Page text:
correct (scholarly) attribution?

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correct (scholarly) attribution?

Frederik Ramm
Hi,

if someone writes a scientific paper and wants to reference an OSM data
set they used, what would be the correct way to do that? Typically such
mentions contain author and name of the work, and publication place and
year. Or maybe the web-like "retrieved on ..."?

Bye
Frederik

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Frederik Ramm  ##  eMail [hidden email]  ##  N49°00'09" E008°23'33"

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Re: correct (scholarly) attribution?

Greg Troxel-2
Frederik Ramm <[hidden email]> writes:

> Hi,
>
> if someone writes a scientific paper and wants to reference an OSM data
> set they used, what would be the correct way to do that? Typically such
> mentions contain author and name of the work, and publication place and
> year. Or maybe the web-like "retrieved on ..."?

I vote for not retrieved on but the date the data was extracted from the
main database, looking like "openstreetmap.org vector map data,
OpenStreetMap Contributors, extracted YYYY-MM-DD HHMM UTC".

My impression is that the publication date is for things where a journal
publishes them, and perhaps self-published blog posts, but for something
that is continuously modified, it doesn't really make sense.

It's also good to give a second citation to a journal article that gives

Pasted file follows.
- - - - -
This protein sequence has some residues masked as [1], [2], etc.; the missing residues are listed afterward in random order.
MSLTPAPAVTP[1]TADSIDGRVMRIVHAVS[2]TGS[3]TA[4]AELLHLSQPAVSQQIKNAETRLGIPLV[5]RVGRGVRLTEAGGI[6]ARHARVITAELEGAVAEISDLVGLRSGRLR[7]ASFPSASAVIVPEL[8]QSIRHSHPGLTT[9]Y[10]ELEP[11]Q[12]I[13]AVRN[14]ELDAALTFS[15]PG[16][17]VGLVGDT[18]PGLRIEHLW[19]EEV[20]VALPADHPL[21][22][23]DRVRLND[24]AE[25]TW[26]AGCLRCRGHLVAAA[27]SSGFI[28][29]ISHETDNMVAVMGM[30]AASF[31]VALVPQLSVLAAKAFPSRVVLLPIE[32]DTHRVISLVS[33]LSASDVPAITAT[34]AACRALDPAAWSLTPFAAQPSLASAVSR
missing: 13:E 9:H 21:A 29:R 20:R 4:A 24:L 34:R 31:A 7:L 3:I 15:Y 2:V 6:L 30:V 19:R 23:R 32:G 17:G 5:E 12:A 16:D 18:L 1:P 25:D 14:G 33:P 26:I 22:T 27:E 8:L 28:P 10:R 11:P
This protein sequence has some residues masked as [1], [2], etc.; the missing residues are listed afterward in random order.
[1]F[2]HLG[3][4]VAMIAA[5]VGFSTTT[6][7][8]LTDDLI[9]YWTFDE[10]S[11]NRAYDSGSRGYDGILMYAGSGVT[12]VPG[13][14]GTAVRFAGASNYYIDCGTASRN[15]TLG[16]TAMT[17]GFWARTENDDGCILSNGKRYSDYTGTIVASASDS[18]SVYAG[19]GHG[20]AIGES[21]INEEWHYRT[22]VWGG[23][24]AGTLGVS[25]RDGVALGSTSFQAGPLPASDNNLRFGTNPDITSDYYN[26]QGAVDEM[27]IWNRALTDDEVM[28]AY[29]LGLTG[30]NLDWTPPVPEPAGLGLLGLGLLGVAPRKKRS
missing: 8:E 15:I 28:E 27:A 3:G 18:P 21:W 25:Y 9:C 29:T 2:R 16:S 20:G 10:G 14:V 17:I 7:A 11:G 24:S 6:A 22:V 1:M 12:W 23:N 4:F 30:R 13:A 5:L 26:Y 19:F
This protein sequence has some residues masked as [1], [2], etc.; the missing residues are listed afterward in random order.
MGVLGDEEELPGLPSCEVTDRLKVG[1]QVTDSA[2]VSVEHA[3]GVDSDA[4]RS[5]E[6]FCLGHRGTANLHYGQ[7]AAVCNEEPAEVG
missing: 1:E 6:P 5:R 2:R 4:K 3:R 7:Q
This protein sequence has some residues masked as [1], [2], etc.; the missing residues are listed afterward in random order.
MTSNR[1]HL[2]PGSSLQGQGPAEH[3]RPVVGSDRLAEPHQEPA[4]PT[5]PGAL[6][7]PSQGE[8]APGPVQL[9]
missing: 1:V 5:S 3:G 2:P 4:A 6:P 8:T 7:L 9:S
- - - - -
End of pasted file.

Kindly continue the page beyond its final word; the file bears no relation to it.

an overview the project, and surely that exists by now.  But I think the
most important thing is an unambiguous pointer to both OSM and the epoch
of data.

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Re: correct (scholarly) attribution?

Tom Pfeifer
On 17.05.2019 18:33, Greg Troxel wrote:

> Frederik Ramm <[hidden email]> writes:
>
>> Hi,
>>
>> if someone writes a scientific paper and wants to reference an OSM data
>> set they used, what would be the correct way to do that? Typically such
>> mentions contain author and name of the work, and publication place and
>> year. Or maybe the web-like "retrieved on ..."?
>
> I vote for not retrieved on but the date the data was extracted from the
> main database, looking like "openstreetmap.org vector map data,
> OpenStreetMap Contributors, extracted YYYY-MM-DD HHMM UTC".
>
> My impression is that the publication date is for things where a journal
> publishes them, and perhaps self-published blog posts, but for something
> that is continuously modified, it doesn't really make sense.
>
> It's also good to give a second citation to a journal article that gives
> an overview the project, and surely that exists by now.  But I think the
> most important thing is an unambiguous pointer to both OSM and the epoch
> of data.

I'd like to agree here, and to add a 'it depends': on what the paper is about.
A core issue in a scientific paper is about the repeatability of the described experiment.

Thus when the core message is that the author has measured 123456 km of motorways in country X,
she should describe the precise source and version of the data set used, and the method of counting.
Probably not in the literature reference, but in an appropriate section of the main text.

When, on the other hand, the paper is about the sociology of repetitive vandalism patterns,
the precise date of the database extract might be less relevant, and appropriate case studies would
need to be cited.

tom

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